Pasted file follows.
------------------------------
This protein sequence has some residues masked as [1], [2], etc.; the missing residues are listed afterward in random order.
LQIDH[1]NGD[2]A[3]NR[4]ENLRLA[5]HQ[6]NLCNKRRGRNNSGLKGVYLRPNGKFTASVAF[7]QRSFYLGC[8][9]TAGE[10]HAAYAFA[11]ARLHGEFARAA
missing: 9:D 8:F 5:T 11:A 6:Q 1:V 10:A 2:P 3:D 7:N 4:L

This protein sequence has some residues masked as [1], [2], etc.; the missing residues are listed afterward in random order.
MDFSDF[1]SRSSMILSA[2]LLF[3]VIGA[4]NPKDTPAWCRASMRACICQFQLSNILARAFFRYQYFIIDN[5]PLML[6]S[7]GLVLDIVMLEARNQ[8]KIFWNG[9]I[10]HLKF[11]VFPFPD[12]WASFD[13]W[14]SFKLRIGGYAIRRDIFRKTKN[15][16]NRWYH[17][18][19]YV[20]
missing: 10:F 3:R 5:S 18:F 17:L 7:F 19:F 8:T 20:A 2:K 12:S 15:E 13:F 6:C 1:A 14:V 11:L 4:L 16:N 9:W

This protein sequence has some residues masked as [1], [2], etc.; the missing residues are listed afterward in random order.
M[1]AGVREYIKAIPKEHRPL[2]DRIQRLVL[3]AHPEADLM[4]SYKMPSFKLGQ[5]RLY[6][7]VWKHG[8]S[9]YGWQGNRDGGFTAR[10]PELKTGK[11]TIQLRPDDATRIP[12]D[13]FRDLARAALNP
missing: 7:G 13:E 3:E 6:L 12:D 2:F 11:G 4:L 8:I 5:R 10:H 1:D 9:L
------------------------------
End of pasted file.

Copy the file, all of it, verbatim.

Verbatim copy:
This protein sequence has some residues masked as [1], [2], etc.; the missing residues are listed afterward in random order.
LQIDH[1]NGD[2]A[3]NR[4]ENLRLA[5]HQ[6]NLCNKRRGRNNSGLKGVYLRPNGKFTASVAF[7]QRSFYLGC[8][9]TAGE[10]HAAYAFA[11]ARLHGEFARAA
missing: 9:D 8:F 5:T 11:A 6:Q 1:V 10:A 2:P 3:D 7:N 4:L

This protein sequence has some residues masked as [1], [2], etc.; the missing residues are listed afterward in random order.
MDFSDF[1]SRSSMILSA[2]LLF[3]VIGA[4]NPKDTPAWCRASMRACICQFQLSNILARAFFRYQYFIIDN[5]PLML[6]S[7]GLVLDIVMLEARNQ[8]KIFWNG[9]I[10]HLKF[11]VFPFPD[12]WASFD[13]W[14]SFKLRIGGYAIRRDIFRKTKN[15][16]NRWYH[17][18][19]YV[20]
missing: 10:F 3:R 5:S 18:F 17:L 7:F 19:F 8:T 20:A 2:K 12:S 15:E 13:F 6:C 1:A 14:V 11:L 4:L 16:N 9:W

This protein sequence has some residues masked as [1], [2], etc.; the missing residues are listed afterward in random order.
M[1]AGVREYIKAIPKEHRPL[2]DRIQRLVL[3]AHPEADLM[4]SYKMPSFKLGQ[5]RLY[6][7]VWKHG[8]S[9]YGWQGNRDGGFTAR[10]PELKTGK[11]TIQLRPDDATRIP[12]D[13]FRDLARAALNP
missing: 7:G 13:E 3:E 6:L 12:D 2:F 11:G 4:L 8:I 5:R 10:H 1:D 9:L